The Law Commissions of England and Wales, and of Scotland, have said Britain is one step closer to self-driving passenger vehicles as they published a consultation paper on the issue. Chris Ames gets aboard the debate.
The consultation is part of a three-year project in which the two law commissions are reviewing driving legislation to prepare for the introduction of self-driving vehicles on UK roads. Whereas an earlier consultation paper considered safety assurance together with civil and criminal liability, the new paper focuses on how automated trips might be supplied to the public in vehicles that can travel empty or only with passengers and no driver or user-in-charge.
The commissions refer to these as Highly Automated Road Passenger Services (HARPS), explaining: ‘We have coined the term HARPS to encapsulate the idea of a new service.’
Caroline S Drummond, commissioner at the Scottish Law Commission, says: ‘Our aim is to ensure these new self-driving cars are safe and can help to meet the objectives set by local and central Government.’
Rather than the five common levels of driving automation, the commissions propose a threefold classification: assisted driving, where the user remains in charge throughout; high automation with a user in charge; and high automation without a user in charge (albeit possibly with remote supervision) and able to travel empty. HARPS fall within the highest level.
Dr Wolfgang Schuster, technical director of transportation UK and Europe at Atkins, agrees. He tells Highways: ‘We know that there is a challenge here around when you don’t know what your responsibility is then of course that has safety complications. ‘So simplifying that model is a good way forward because it will make it very clear that you are in one of three categories which has very well defined responsibilities associated with it.’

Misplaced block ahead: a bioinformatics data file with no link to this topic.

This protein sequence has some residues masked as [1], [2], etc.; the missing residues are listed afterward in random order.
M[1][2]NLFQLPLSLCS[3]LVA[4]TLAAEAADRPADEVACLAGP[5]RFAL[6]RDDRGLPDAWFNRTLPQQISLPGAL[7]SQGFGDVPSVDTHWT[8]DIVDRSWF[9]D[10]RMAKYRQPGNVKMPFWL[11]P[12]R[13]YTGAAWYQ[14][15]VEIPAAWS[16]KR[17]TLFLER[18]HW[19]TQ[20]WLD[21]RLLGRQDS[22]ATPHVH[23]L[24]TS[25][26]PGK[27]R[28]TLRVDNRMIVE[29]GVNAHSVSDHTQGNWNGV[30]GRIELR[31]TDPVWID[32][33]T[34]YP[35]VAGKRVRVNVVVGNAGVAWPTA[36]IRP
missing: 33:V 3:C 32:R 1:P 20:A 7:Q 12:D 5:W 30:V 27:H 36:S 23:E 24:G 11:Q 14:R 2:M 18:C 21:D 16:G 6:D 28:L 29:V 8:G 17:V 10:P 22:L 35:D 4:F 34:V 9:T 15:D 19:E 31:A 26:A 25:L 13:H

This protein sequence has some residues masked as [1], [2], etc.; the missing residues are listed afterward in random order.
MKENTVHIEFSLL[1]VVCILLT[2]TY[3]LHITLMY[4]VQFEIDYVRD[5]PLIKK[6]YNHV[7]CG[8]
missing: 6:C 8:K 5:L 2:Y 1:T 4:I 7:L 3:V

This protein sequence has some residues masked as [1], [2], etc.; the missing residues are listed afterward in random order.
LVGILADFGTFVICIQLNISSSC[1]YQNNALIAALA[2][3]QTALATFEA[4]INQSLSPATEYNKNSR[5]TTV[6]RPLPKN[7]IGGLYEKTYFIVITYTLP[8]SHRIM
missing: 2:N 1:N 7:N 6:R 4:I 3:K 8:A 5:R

The paper points out that where passengers have no legal responsibility for the vehicle, the paradigm changes. It argues that HARPS vehicles need to not just be safe by design, but safe by operation, with the latter being its main focus.
Designing a new system
It then poses the question: ‘What should a regulatory system for HARPS be designed to achieve?’ before explaining how, to identify the opportunities and risks posed by HARPS, ‘we set out two competing visions’.
It states: ‘The positive vision shows how HARPS could help achieve these objectives. The negative vision looks at the risk they could make things worse.’
These two visions are a recurring theme in discussions of self-driving vehicles and of Mobility as a Service (MaaS), the door-to-door transportation concept in which self-driving vehicles are predicted to play a significant role.
This brings the commissions to an in-depth discussion of the policy issues that precede the legal ones. On the plus side, the paper argues that self-driving vehicles carrying passengers have the potential to create significant societal benefits by reducing the necessity to own a car.
It points out that once people own (and have usually paid for) a car, they tend to use it, even when alternatives are available, partly because the marginal costs are relatively small. And although taxis are one alternative, ‘they can be costly, with 40% to 50% of operating costs spent on drivers’.
The benefits of HARPS could include:
- Reduced congestion: HARPS will reduce congestion if rides are shared or they encourage people to use mass transit;
- Reduced car parking: with HARPS vehicles able to be used more intensively, space currently ceded to parking could be used in other ways including more cycling lanes and healthier streets;
- Affordable and flexible bus services: employment costs of drivers currently comprise around 40% of running costs of buses. With reduced costs, public subsidies could be used to provide more services and it would become more economic to run smaller bus services at more frequent intervals;